• An excellent proposal for the future of social networking, from Miles Klee ’07:

    The Problems: Software cannot compensate for multivalence of human language or extract opinion from complex syntax. User-provided information insufficient to form 100% accurate/effective ad mosaic. Social networking still dominated by non-commercial data, i.e., quotidian/creative user content.

    With Miles’ plan, we can finally extinguish non-commercial content.

  • Steve O’Grady ’97 has a good post on the commodification of journalism and the future of news:

    Reporting as the art of regurgitating the traditional who, what, where and when’s demise probably began with the rise of TV, maybe even the radio. Today, everybody knows everything. Fast.[…]

    What everybody doesn’t know, however, is what it means. What’s the significance? What’s the context? And so on. I honestly could care less who was first had the news that the healthcare bill had passed, but I’ll put a premium on someone with the ability to put the enormous bill in context, whether that’s for me or in the historical sense.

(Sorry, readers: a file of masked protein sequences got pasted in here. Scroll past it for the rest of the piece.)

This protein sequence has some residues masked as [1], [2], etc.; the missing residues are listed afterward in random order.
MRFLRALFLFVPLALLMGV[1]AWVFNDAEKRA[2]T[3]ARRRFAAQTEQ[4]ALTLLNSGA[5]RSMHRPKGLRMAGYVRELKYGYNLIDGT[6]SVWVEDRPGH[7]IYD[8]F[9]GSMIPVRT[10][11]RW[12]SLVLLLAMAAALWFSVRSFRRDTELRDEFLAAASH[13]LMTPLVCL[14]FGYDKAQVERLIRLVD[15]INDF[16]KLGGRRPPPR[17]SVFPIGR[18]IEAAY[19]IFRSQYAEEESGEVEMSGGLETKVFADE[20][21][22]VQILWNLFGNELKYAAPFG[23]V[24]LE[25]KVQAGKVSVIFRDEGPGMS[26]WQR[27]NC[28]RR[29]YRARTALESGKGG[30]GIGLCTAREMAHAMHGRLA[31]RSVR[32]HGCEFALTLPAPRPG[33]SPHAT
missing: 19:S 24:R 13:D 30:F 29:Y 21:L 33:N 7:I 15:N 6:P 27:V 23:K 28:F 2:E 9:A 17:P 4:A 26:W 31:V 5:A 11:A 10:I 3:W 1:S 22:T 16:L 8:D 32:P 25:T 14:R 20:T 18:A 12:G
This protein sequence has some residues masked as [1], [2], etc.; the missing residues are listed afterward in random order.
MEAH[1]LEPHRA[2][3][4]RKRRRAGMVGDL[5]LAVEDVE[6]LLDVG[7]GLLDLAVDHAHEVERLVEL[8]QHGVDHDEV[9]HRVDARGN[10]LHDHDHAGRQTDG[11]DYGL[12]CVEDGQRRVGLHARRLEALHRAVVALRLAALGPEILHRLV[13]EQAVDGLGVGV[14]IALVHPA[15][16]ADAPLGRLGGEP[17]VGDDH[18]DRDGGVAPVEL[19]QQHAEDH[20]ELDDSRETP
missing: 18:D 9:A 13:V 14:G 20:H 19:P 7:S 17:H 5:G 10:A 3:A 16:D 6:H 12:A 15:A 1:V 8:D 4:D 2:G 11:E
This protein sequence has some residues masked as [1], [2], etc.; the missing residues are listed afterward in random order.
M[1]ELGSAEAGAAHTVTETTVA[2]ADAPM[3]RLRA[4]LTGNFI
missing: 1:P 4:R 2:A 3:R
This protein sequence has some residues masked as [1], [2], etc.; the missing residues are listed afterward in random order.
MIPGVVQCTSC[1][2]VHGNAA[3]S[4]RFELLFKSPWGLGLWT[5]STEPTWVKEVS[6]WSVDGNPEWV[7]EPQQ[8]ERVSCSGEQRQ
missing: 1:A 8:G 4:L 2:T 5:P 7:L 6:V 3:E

Context is king.

  • Ariel Ramchandani is looking forward to civet-poop coffee becoming trendy.
  • Stephen Rose ’58 optimistically thinks that the venting season may be over.
  • Peter Nunns ’08 on the conceptual and political impossibility of the term “slums”
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